Meanwhile, Stowe has become more and more powerful. The Masters of the City train her for deeds that will further their cause and needs, but Stowe, because of her ability to travel outside of her body, has eavesdropped on their conversations. Stowe schemes to depose of those who think they control her. She also learns that Raven, who she thought was her friend and protector, was one of the Brothers who slaughtered the people of Longlight. Stowe has become addicted to Dirt and seems to require more and more of the substance to make her journeys to the Dreamfield. Stowe learns how to transform herself into a diamond in the Dreamfield, and in her altered form she transgresses the wall constructed to keep out intruders. During her first venture through the wall and into enemy territory, Stowe believes that she has killed one of the Dirt Eaters, Ferrell the lizard. However, she later discovers that Ferrell has inhabited her body and mind and is spying on Darius and the other Masters of the City. One of Stowe's protectors, Willum, is very concerned about her well-being but Stowe is suspicious of those around her and questions Willum's trustworthiness. Stowe returns to the Dreamfield intent on capturing one of the Dirt Eaters but something goes amiss and during a confrontation, a Dirt Eater is killed.

     Stowe and Roan eventually meet in the City during a play, but Stowe, who is disgusted by what she has become, refuses to takes Roan's hand. She escapes into the crowd and finds refuge in a truck. On the truck's journey to its destination, Raven and some of his men become the escorts for the vehicle. Stowe travels to Fairview, but, in order to save herself, she must kill Raven and the Governor.

     Roan meets Willum on the night of the play and Stowe's disappearance. He learns that Willum is an ally, and Roan receives vital information from him. Roan and Lumpy use sets of wings developed by the Gunthers in the City, descendants of one of the four original groups who left the City years ago, and the pair set off on a journey to find Kira, Saint's former mate. The second volume in the Longlight Legacy ends with Stowe's drifting into a deep and dark sleep and with Roan's learning of his destiny to lead a great war against the City.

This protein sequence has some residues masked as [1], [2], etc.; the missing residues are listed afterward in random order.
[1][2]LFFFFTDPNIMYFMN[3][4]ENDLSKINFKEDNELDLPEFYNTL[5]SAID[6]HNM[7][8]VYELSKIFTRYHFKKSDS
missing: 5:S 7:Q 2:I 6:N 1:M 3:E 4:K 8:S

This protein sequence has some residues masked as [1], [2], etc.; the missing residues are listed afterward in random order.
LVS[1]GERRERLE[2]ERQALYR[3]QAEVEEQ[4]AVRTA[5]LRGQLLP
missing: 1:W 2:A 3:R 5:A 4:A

In Freewalker, Foon tells the stories of Roan and Stowe in alternating chapters, except when their paths cross in the City. The book provides additional information about the historical events that have led to the current geographical and political positions of the survivors of the Last Battles. The novel has strong characterization, and tension and conflict within and between characters permeate the book. Although I did not find the pace as quick as in the first book in the series, Freewalker is an engaging read. Readers will appreciate the synopsis of The Dirt Eaters provided at the beginning of Freewalker.

Highly Recommended.

Sylvia Pantaleo teaches courses in language arts in the Faculty of Education at the University of Victoria, Victoria, BC.

To comment on this title or this review, send mail to cm@umanitoba.ca.

Copyright the Manitoba Library Association. Reproduction for personal use is permitted only if this copyright notice is maintained. Any other reproduction is prohibited without permission.
Published by
The Manitoba Library Association
ISSN 1201-9364
Hosted by the University of Manitoba.